On the plus side, the Spanish are extremely hospitable and just like before, our exchange family graciously picked us up from the airport in their large SUV. Driving from Barajas Airport to the house, on the other side of the city, we saw things looked very much the same. We circled the M-40 highway and saw the dry brown fields, like California, on one side, and the industrial buildings lining the edge of the city on the other. We passed Playa de Madrid, a large public swimming pool where we spent some time four years ago to get relief from the intense summer heat. We also noted that the city had finally finished a public park in front of our old building and had somehow managed to evict the squatters who had erected temporary houses there. The neighborhood is a nice middle-class area on the city Metro line with lots of parks, restaurants and stores so the squatters definitely did not fit in. What is still around is the graffiti, lots of it. But this seems to be standard in large European cities.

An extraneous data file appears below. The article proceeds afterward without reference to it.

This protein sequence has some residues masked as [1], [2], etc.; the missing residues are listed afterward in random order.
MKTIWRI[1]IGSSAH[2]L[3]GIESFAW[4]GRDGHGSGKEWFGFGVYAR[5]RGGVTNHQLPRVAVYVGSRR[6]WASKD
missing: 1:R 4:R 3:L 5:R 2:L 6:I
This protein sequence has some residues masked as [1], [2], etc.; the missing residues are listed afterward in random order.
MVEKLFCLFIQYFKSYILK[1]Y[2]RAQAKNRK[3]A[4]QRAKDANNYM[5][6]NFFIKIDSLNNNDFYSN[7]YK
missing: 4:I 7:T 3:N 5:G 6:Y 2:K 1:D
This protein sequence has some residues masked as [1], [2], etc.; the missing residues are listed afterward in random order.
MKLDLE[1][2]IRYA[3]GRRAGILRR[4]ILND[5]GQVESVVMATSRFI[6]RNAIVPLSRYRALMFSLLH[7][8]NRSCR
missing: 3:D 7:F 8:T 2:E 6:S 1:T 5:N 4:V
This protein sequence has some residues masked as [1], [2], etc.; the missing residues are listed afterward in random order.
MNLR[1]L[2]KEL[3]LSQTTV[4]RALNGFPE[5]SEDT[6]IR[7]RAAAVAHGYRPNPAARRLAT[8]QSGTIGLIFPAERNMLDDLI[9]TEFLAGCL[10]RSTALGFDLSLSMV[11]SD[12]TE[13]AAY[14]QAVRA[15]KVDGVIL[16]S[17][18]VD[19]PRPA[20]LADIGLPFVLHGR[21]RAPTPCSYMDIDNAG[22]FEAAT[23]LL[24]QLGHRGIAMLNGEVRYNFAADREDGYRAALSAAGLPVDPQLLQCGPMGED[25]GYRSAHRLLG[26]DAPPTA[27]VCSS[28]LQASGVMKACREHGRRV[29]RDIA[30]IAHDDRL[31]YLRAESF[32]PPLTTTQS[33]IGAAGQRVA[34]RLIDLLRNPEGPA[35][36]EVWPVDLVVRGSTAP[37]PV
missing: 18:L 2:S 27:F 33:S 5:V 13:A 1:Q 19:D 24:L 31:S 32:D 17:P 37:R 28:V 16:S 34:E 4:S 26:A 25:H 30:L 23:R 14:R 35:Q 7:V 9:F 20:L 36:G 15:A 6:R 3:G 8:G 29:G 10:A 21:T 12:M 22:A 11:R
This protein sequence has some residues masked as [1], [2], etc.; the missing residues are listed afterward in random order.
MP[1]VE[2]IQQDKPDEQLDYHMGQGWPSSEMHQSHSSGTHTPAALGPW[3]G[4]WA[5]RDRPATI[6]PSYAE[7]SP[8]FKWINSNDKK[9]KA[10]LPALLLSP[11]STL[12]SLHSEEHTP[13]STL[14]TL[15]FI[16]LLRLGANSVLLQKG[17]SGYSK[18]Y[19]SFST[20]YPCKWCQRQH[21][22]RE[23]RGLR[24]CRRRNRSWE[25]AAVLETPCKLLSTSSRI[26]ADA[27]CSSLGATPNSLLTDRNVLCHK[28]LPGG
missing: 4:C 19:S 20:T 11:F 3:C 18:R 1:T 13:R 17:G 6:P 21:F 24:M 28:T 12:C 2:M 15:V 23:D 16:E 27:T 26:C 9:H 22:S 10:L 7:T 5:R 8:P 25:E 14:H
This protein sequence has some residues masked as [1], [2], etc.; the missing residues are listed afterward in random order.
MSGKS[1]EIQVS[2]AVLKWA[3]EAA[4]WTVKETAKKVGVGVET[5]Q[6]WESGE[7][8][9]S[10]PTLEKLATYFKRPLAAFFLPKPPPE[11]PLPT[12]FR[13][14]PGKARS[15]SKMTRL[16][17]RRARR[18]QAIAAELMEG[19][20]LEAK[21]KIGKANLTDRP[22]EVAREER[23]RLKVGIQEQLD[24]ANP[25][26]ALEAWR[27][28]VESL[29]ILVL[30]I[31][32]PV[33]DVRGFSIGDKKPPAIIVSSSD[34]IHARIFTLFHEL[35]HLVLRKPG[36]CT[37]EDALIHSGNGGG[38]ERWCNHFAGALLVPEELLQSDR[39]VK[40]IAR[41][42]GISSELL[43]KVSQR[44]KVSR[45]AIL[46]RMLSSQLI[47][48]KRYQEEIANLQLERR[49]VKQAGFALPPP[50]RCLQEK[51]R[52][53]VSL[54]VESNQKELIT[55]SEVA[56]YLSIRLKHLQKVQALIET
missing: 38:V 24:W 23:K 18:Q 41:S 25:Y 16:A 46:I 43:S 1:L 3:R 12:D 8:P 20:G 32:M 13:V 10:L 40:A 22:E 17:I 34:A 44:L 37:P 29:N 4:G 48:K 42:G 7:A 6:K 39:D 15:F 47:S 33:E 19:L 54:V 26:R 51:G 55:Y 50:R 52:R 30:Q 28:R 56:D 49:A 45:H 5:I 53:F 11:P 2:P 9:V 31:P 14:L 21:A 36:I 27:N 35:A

Back in our old building our exchange family gave us a quick tour and explanation of the myriad keys, applicances and car. When we arrived four years ago we were completely overwhelmed by the systems of the house. At the time the family had just completed a remodel of their apartment and every appliance was a sleek European high-tech model with many buttons (such as a touchscreen-controlled stove), plus there was a security system (which we don’t have), a system for entering and exiting the garage (we just park in our driveway), and a radiant heating/cooling system controlled via a touchpad (we don’t even have an air conditioner in California). We spent about 45 minutes learning the ins and outs of the house. This time the lessons were quicker and hopefully everything will come back. I successfully turned on the stovetop the first time today whereas last time I had to practice for about a week! Last time we also learned that Spanish construction isn’t that great. Just in the first few months of our stay the heater went out, the upstairs shower leaked and some tiles cracked. By the end of our year we just laughed when something went wrong. It seemed apropos today when an overhead pipe in the garage suddenly started spurting water right over their car. Who knows what kind of water was in that pipe. In any case, our exchange family said “no pasa nada,” they know the building superintendent personally so it will get fixed.